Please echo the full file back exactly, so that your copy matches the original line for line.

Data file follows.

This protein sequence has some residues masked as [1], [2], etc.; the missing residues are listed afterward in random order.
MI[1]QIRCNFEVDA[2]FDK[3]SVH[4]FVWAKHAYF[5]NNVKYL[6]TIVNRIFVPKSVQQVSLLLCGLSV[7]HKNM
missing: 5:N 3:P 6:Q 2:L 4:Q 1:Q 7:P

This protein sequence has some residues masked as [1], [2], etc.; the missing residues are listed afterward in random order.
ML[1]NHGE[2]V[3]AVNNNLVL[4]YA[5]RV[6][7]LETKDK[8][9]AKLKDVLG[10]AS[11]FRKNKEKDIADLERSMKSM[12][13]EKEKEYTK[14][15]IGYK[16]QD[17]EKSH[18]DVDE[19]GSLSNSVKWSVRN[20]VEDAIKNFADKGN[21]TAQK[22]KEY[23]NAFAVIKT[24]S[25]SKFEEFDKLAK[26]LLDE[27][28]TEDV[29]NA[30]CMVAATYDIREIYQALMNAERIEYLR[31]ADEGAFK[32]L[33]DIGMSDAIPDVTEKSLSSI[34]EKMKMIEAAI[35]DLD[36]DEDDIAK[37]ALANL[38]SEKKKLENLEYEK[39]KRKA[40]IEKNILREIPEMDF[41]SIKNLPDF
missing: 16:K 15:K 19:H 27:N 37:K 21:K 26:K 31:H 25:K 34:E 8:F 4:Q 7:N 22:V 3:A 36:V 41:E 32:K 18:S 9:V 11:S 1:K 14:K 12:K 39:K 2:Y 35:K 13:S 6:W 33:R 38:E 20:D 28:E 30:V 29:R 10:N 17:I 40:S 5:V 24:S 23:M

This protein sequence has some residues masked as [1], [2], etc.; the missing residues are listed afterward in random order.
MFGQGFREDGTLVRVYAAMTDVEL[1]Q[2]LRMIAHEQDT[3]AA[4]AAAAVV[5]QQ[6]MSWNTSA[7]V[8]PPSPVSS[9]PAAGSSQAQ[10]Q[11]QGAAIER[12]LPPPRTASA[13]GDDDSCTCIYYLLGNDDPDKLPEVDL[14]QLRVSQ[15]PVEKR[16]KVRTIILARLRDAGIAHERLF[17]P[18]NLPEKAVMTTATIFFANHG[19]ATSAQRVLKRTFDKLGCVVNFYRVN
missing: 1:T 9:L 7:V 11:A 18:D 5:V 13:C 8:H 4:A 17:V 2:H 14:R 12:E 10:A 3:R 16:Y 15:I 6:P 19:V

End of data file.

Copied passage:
This protein sequence has some residues masked as [1], [2], etc.; the missing residues are listed afterward in random order.
MI[1]QIRCNFEVDA[2]FDK[3]SVH[4]FVWAKHAYF[5]NNVKYL[6]TIVNRIFVPKSVQQVSLLLCGLSV[7]HKNM
missing: 5:N 3:P 6:Q 2:L 4:Q 1:Q 7:P

This protein sequence has some residues masked as [1], [2], etc.; the missing residues are listed afterward in random order.
ML[1]NHGE[2]V[3]AVNNNLVL[4]YA[5]RV[6][7]LETKDK[8][9]AKLKDVLG[10]AS[11]FRKNKEKDIADLERSMKSM[12][13]EKEKEYTK[14][15]IGYK[16]QD[17]EKSH[18]DVDE[19]GSLSNSVKWSVRN[20]VEDAIKNFADKGN[21]TAQK[22]KEY[23]NAFAVIKT[24]S[25]SKFEEFDKLAK[26]LLDE[27][28]TEDV[29]NA[30]CMVAATYDIREIYQALMNAERIEYLR[31]ADEGAFK[32]L[33]DIGMSDAIPDVTEKSLSSI[34]EKMKMIEAAI[35]DLD[36]DEDDIAK[37]ALANL[38]SEKKKLENLEYEK[39]KRKA[40]IEKNILREIPEMDF[41]SIKNLPDF
missing: 16:K 15:K 19:H 27:N 37:K 21:K 26:K 31:H 25:K 34:E 8:F 4:Q 7:N 22:V 3:A 36:V 41:E 32:K 18:S 9:V 11:S 1:K 14:K 12:K 39:K 2:Y 35:K 13:S 6:W 33:R 38:E 20:D 28:E 30:V 29:R 10:N 17:I 40:S 5:V 24:S 23:M

This protein sequence has some residues masked as [1], [2], etc.; the missing residues are listed afterward in random order.
MFGQGFREDGTLVRVYAAMTDVEL[1]Q[2]LRMIAHEQDT[3]AA[4]AAAAVV[5]QQ[6]MSWNTSA[7]V[8]PPSPVSS[9]PAAGSSQAQ[10]Q[11]QGAAIER[12]LPPPRTASA[13]GDDDSCTCIYYLLGNDDPDKLPEVDL[14]QLRVSQ[15]PVEKR[16]KVRTIILARLRDAGIAHERLF[17]P[18]NLPEKAVMTTATIFFANHG[19]ATSAQRVLKRTFDKLGCVVNFYRVN
missing: 1:T 9:L 7:V 11:A 18:D 5:V 13:C 8:H 4:A 17:V 2:H 14:R 12:E 10:A 3:R 16:Y 15:I 6:P 19:V